The digitization of all the data produced by the human kind since the dawn of technology (from the first registration systems to the present) has taken less than 30 years: if in the mid-1980s less than 1% of the information was in digital format, today that figure reaches 99%. Its magnitude is such that currently digital information is similar to that contained in the entire biosphere and, what is more amazing, it behaves in a similar way: data on the internet grow exponentially, replicate with high fidelity, evolve by developing differential skills, they express through artificial intelligence and have an unlimited capacity to recombine virtually.
These are just some of the ideas that Martin Hilbert, an academic at the U. of California in Davis, United States, uses to describe the relevance of the size the digital universe has reached and -mainly- its level of precision in understanding and predicting human behavior, achieved by artificial intelligence systems.
With a Ph.D. in Economics and Social Sciences (2006) and Communication (2012), Hilbert has become a major voice in the study of the impact of artificial intelligence in social sciences. He recently visited the Millennium Institute Foundational Research on Data to talk about these topics, in an open lecture that took place in the Department of Computer Science of the University of Chile. In this seminar, Hilbert explained the level of sophistication artificial intelligence systems have reached and the risks they have of producing biased information about reality, in terms, for instance, of gender or ethnic groups.
Artificial intelligence here and now
Just as an example of how immersed we are as society in an artificial intelligence (AI) ecosystem, Hilbert pointed out that 85% of the transactions in stock exchanges are made by these systems. Political campaigns and market patterns are other scenarios in which AI already plays an important role, by processing, understanding and predicting the behavior of people, and defining the factors that influence their decisions.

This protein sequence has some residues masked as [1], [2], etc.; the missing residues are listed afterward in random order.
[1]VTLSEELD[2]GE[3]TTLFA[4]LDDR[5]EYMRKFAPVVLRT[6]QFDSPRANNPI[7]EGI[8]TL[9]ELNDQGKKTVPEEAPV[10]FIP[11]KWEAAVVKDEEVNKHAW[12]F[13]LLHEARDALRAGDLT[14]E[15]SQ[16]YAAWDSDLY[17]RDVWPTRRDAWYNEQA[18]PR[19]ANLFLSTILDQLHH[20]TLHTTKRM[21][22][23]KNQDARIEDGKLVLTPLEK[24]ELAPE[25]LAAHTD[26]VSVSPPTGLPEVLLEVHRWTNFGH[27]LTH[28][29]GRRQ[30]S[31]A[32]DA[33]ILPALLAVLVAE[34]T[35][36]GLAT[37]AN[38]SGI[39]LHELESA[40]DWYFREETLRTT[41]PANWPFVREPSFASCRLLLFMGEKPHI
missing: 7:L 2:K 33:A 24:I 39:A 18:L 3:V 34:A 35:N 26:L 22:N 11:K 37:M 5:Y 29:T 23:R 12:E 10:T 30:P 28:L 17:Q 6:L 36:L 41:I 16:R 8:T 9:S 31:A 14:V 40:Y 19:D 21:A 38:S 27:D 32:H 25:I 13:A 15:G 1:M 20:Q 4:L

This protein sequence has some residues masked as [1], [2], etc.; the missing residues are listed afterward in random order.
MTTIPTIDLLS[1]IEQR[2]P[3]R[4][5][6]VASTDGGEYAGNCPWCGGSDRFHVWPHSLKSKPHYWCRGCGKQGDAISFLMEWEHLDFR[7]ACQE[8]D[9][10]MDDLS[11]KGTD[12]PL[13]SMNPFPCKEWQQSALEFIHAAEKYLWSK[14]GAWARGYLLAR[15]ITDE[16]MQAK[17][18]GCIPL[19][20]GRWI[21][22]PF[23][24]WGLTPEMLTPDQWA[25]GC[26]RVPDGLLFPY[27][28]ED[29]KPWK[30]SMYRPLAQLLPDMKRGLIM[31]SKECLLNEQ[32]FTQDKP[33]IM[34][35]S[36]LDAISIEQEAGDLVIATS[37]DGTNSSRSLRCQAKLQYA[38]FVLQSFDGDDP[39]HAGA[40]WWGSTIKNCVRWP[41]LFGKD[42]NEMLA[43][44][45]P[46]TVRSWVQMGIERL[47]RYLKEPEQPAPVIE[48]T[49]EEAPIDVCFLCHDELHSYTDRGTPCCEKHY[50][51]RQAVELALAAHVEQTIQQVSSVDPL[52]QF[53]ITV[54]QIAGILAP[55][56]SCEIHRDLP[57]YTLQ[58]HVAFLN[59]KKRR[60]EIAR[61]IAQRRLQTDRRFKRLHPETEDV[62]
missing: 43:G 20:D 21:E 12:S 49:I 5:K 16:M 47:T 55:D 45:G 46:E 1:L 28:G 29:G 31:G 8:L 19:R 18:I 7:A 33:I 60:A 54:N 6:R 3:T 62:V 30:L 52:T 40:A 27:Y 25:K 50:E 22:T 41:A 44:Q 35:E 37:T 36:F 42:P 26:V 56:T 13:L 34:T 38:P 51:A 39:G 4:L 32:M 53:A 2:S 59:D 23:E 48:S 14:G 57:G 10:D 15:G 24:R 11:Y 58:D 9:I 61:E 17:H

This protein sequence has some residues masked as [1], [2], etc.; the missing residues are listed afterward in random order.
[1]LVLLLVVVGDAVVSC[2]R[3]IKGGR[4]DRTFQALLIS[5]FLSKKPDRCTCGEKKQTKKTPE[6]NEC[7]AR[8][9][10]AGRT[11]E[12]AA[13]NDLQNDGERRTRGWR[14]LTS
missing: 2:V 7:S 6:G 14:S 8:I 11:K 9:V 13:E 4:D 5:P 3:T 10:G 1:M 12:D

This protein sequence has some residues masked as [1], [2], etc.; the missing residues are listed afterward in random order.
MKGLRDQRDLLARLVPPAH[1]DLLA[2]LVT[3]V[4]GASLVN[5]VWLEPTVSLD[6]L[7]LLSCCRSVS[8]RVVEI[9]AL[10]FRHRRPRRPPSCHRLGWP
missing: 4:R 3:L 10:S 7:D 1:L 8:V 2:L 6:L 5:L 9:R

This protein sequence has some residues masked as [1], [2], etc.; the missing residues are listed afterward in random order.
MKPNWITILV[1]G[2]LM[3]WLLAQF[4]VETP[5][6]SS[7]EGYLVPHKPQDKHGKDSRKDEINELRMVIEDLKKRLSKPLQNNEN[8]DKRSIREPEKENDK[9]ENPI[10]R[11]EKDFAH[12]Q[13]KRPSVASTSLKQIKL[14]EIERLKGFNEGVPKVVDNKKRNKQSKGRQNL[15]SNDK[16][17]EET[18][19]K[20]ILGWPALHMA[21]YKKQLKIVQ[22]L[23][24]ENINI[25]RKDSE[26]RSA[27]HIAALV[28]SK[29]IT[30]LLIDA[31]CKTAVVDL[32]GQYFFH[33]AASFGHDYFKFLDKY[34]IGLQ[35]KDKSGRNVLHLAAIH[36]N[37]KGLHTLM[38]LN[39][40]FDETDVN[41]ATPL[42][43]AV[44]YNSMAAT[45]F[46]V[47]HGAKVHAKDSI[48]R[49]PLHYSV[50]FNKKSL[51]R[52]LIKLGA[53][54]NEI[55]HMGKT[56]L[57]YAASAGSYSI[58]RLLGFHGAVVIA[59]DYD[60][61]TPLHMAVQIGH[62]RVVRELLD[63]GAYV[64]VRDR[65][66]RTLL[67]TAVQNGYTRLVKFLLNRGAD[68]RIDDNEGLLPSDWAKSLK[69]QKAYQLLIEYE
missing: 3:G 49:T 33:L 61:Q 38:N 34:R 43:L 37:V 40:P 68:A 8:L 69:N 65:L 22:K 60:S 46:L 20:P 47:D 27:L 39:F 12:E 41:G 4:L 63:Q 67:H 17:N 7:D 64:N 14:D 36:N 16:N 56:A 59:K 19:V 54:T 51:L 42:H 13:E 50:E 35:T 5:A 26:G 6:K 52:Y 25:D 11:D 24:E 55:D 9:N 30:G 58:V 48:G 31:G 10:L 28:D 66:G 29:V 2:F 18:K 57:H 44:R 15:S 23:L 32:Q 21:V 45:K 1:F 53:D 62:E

For Hilbert, the problem is not technology, but the uses of it, which can affect democracy. For this reason, he pointed out that the strengthening of research that studies data from its foundations to its applications is extremely important. “Now we can make predictions with up to 95% accuracy, based on data, analysis and theory. The data has given us the push for the social sciences to become a real science”, said the academic at the University of Chile.
Information, development and dissemination
Martin Hilbert is the creator and coordinator of the Information Society Program of ECLAC. For 15 years he served as the United Nations Economics Affairs Officer, position from which he was technical advisor for the digital development of more than 20 countries. He also worked as advisor for the Library of the Congress of the United States.
His work has been published in the most recognized journals, such as Science, Psychological Bulletin, Trends in Ecology and Evolution, and World Development, and appears regularly in media such as The Wall Street Journal, The Washington Post, The Economist, NPR, BBC, Die Welt , among others.
During his time in Chile, Hilbert will give a talk in the 2019 version of Future Congress and will participate in The Best of Nerd Nights Chile, in a joint talk with Marcelo Arenas, director of the Millennium Institute Foundational Research on Data and professor at the Universidad Católica de Chile.
More information at www.martinhilbert.net.